American Agricultural Area (1847-1940)
The Gold Rush and the annexation of California by the United States brought drastic changes to San Pablo. A stage route was established from San Francisco and Oakland to Sacramento, and ran right along the road we call San Pablo Avenue today. A small stage stop village began to appear around the Castro/Alvarado Adobe home at the corner of San Pablo
Avenue and Church Lane.
Saloons lined the main street, which was wide enough (60~100 feet) to accommodate the movement of cattle herds. The Castro descendants began to sell off portions of their Rancho to American ranchers and farmers. A Post Office was established, a school was built, and churches founded.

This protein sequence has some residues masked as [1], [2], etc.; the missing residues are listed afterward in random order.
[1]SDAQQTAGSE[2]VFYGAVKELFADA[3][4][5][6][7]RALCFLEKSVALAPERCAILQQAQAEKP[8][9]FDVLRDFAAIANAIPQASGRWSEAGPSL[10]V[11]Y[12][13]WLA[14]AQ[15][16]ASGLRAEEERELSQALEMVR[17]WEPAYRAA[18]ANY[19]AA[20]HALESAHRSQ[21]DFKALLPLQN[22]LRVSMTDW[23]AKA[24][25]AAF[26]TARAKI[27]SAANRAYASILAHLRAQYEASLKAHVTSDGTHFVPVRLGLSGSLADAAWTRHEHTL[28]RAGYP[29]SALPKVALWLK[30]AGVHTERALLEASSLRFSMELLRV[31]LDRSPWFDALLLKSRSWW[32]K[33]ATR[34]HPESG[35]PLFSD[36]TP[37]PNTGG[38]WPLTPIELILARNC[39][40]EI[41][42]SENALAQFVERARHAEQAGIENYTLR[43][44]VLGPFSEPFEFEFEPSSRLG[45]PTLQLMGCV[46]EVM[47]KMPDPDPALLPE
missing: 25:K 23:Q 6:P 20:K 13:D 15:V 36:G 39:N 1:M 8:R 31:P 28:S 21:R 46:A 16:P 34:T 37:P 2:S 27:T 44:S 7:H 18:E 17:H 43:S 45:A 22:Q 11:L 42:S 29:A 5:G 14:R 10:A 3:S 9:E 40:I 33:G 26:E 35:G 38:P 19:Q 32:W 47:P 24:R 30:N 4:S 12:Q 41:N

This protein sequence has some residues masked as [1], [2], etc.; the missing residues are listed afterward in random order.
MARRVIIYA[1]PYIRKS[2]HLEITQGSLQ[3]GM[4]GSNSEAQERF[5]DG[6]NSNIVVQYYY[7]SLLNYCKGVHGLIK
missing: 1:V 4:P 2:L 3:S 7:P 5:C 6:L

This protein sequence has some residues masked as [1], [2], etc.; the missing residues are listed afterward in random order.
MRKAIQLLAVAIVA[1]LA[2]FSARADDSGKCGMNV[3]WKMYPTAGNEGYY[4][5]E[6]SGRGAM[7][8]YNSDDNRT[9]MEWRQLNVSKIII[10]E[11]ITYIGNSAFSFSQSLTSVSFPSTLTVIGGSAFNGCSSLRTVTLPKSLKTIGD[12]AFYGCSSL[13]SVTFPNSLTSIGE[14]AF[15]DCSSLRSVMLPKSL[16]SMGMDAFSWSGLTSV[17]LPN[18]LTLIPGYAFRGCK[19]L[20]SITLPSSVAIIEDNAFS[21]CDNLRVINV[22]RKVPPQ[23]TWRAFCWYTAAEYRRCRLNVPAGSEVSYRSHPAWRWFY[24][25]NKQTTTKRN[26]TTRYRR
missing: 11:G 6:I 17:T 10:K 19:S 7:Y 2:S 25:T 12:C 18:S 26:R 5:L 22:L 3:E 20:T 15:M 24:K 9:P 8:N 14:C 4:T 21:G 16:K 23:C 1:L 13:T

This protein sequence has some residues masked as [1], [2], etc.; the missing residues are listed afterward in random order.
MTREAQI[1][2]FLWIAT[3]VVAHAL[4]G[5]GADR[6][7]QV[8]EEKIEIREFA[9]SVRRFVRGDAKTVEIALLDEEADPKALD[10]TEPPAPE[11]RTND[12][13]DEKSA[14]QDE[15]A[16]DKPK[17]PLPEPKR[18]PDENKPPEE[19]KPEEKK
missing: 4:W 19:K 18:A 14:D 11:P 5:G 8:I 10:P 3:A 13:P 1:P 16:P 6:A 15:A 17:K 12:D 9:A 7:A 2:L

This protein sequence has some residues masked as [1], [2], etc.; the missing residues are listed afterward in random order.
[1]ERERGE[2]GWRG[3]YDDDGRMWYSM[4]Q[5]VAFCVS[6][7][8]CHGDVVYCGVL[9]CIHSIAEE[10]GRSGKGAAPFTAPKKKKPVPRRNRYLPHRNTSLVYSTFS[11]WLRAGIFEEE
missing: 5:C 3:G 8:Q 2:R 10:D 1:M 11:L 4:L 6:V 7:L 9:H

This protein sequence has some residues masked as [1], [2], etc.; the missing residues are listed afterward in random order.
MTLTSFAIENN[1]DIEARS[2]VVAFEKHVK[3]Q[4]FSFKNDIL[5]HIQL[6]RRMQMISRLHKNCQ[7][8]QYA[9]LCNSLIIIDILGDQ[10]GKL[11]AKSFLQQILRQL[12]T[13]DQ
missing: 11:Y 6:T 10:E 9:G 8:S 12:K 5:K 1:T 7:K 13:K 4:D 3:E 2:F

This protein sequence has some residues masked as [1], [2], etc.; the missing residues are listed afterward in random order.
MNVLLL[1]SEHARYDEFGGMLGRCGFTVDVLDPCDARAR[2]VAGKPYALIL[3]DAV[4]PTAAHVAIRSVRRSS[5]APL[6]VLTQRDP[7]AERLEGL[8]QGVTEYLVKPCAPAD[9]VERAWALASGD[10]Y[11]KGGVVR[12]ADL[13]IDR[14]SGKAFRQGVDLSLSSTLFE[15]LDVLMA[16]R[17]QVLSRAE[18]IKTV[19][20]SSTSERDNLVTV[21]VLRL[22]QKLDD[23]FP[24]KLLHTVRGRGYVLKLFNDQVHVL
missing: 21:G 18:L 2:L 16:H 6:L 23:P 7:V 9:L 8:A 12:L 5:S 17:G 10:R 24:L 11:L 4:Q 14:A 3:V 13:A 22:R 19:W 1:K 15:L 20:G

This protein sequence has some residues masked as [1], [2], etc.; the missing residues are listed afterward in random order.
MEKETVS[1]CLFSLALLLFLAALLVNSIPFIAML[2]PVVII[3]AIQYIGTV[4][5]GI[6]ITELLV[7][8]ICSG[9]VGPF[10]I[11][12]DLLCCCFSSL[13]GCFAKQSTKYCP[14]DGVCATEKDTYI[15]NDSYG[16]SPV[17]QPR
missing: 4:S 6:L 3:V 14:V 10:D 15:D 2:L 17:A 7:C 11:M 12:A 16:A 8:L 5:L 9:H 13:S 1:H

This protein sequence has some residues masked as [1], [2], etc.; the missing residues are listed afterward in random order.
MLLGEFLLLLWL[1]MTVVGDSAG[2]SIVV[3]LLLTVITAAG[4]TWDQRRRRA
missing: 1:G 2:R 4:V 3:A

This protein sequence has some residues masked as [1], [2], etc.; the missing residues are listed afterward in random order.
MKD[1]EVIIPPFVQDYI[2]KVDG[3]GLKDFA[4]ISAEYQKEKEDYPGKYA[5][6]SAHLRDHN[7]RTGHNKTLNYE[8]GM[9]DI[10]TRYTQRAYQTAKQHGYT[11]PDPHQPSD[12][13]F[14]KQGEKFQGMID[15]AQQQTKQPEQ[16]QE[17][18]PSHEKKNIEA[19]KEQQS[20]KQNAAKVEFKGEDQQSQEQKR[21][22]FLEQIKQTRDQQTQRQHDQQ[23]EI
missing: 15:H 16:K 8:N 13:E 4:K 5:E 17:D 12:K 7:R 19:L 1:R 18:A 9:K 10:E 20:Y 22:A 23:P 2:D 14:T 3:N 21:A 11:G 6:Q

Many of the new ranchers were new immigrants to the United States, and most of them were Azore Island Portuguese. There were also immigrants from Chile, Germany, France, and China. A large camp of Chinese shrimp fishers lived along the edge of San Pablo Bay from 1870 to 1912. (San Pablo went all the way to the bay in those days.) A few African-Americans lived in the area as well. We can assume that a number of Mexicans, such as the Castros and Alvarados, continued to live here also.